Economic Forecasts

Wages to Rise — More for Some than Others

After years of little or no income growth, wage gains are finally beginning to gather a bit of steam.

Wages will pick up more quickly come 2015, accelerating until annual gains hit 4% by January 2017.

For many employers, that will be a bitter pill to swallow, especially if productivity growth doesn’t keep pace. Small businesses, especially, are already feeling the pinch of higher wages. The number of small businesses that have raised compensation recently or are planning to soon is approaching a normal level for an expansion, according to a survey by the National Federation of Independent Business.

 

For the economy as a whole, though, it’ll be a plus. Wage and income gains have been slow to pick up following the Great Recession, and that’s kept a check on consumer spending, which accounts for two-thirds or more of GDP. In the 18 quarters after each of the previous five recessions, consumer spending grew at a 4% average annual rate. This time, it’s rising at just half that pace. That’s put a damper on business spending growth as well — firms see no point in investing to boost production if consumers aren’t willing or able to purchase more.

So, who’s likely to get the most extra dough? The usual suspects, of course…IT and health care workers, though not everyone in these fields will benefit. The more highly educated and technically trained will do better. For example, nurse practitioners, who have graduate-level education, will receive bigger pay increases than registered nurses (bachelor’s degree level). RN’s will do better in turn than licensed practical nurses (associate’s degree level). In the computer field, pay for network architects, systems designers and custom programmers will rise more than for user support personnel.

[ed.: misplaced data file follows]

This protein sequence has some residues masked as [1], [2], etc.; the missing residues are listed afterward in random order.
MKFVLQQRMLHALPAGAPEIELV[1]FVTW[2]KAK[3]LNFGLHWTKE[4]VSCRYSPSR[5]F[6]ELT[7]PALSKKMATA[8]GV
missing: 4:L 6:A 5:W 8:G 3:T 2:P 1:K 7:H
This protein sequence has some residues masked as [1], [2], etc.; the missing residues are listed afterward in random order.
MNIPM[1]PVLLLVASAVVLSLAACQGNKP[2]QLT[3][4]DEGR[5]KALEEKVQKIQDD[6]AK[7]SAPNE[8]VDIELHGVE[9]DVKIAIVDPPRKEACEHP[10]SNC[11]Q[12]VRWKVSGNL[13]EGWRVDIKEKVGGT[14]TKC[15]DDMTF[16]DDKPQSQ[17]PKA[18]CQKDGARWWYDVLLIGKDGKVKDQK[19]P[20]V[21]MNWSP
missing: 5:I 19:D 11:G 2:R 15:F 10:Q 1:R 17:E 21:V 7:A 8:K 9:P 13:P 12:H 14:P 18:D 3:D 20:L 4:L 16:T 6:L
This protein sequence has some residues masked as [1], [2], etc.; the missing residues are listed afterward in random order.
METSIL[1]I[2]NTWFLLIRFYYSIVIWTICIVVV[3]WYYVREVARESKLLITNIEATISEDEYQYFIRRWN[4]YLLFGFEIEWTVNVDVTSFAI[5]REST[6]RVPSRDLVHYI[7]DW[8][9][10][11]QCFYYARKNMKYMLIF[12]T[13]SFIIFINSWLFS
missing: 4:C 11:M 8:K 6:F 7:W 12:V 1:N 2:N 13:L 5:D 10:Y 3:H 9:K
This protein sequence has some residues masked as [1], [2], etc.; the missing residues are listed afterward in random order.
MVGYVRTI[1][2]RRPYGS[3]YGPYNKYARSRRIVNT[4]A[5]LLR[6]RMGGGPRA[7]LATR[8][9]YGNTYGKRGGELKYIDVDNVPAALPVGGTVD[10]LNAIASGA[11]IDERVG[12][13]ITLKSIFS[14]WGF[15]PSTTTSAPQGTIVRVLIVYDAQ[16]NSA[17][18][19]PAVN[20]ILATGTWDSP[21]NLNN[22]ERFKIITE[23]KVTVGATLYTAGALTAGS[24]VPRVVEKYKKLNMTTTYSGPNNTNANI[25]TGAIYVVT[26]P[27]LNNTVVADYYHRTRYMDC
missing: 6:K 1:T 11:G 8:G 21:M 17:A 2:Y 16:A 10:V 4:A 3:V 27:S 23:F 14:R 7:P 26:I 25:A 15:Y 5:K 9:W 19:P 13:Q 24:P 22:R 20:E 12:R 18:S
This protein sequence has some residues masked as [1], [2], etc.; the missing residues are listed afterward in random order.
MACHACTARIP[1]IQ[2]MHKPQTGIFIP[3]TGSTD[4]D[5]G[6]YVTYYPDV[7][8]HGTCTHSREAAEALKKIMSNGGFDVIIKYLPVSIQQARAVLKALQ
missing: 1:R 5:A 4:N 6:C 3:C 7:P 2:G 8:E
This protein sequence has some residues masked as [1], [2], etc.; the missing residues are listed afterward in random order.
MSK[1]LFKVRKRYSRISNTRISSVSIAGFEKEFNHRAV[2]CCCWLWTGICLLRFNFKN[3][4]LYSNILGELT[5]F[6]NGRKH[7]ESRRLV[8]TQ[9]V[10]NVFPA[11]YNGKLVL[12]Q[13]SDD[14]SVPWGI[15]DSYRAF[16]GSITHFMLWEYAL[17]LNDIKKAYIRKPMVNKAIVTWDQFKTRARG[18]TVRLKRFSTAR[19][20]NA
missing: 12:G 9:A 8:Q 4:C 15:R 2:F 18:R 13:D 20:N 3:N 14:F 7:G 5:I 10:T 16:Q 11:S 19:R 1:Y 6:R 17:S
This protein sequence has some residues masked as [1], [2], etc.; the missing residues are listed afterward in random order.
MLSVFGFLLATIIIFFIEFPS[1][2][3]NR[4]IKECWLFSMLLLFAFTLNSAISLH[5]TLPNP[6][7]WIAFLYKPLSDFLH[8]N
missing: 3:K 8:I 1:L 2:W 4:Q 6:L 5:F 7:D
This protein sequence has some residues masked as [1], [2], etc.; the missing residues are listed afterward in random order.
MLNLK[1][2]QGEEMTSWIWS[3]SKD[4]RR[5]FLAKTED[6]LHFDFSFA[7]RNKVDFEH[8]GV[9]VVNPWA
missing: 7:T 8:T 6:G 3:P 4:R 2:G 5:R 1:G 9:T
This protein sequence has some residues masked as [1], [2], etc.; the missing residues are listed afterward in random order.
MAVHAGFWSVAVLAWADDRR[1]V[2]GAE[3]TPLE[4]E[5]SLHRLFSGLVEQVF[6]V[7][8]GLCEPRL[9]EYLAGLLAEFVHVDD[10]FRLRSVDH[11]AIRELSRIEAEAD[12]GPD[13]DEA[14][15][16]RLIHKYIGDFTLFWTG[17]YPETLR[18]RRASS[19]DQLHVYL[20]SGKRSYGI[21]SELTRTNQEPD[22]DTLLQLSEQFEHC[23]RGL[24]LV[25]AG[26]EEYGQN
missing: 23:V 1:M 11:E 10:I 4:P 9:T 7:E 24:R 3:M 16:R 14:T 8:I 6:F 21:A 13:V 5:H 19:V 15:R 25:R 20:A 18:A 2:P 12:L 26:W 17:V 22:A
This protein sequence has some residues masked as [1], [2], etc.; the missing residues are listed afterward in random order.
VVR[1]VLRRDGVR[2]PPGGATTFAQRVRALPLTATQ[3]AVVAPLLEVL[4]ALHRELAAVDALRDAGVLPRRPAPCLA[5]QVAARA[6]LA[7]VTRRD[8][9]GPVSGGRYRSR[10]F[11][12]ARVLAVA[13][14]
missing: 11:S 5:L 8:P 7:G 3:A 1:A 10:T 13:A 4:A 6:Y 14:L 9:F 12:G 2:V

Also, those in the construction industry, with more building of homes and commercial, industrial and utility facilities. The long hiatus in construction took a heavy toll on the labor supply. Housing didn’t start to pick up even a little until 2012, six years after it began to plunge, and all other construction took three years to start its recovery. Skilled tradesmen left the sector in droves, seeking a living in other industries. Now they’re in short supply, as all construction sectors start picking up at the same time. Look for wages to rise also in manufacturing businesses that are related to construction — makers of cement and concrete, for example — and in services such as architecture and engineering.

Financial sector employees, too. The continued need for credit and asset analysis and the stress-testing of financial institutions will keep wage growth up in this industry for analysts and examiners, and the bull market run will continue to help compensation for brokers and advisors.

Providers of professional and business services, particularly those in fields requiring engineering, legal, scientific and other technical expertise. There’ll be more upward wage pressure in management services, with managers of all types in high demand, and for market researchers and consultants. Regulatory compliance officers will also be in demand, reflecting the increasingly long reach of Uncle Sam and his state and local relatives.

Highly skilled manufacturing workers, such as welders and computer numerically controlled machinists, as factories increasingly rely on automation with fewer, but more-skilled, workers.

Employees of industries that are experiencing a demand-driven cyclical bounce back, such as airlines, delivery services, and direct mail advertising.

And those willing to take jobs disdained by others, such as long-haul truck drivers, who are in short supply because of their grueling hours and travel schedule.

Among those at the other end of the spectrum: Wage growth will lag for elementary and middle-school teachers, bakers, public relations specialists and others in fields with a plethora of qualified candidates eager to step in. It will also be slow for occupations such as cashier, refuse collector, parking lot attendant, retail worker and general laborer — any position requiring few or no skills.

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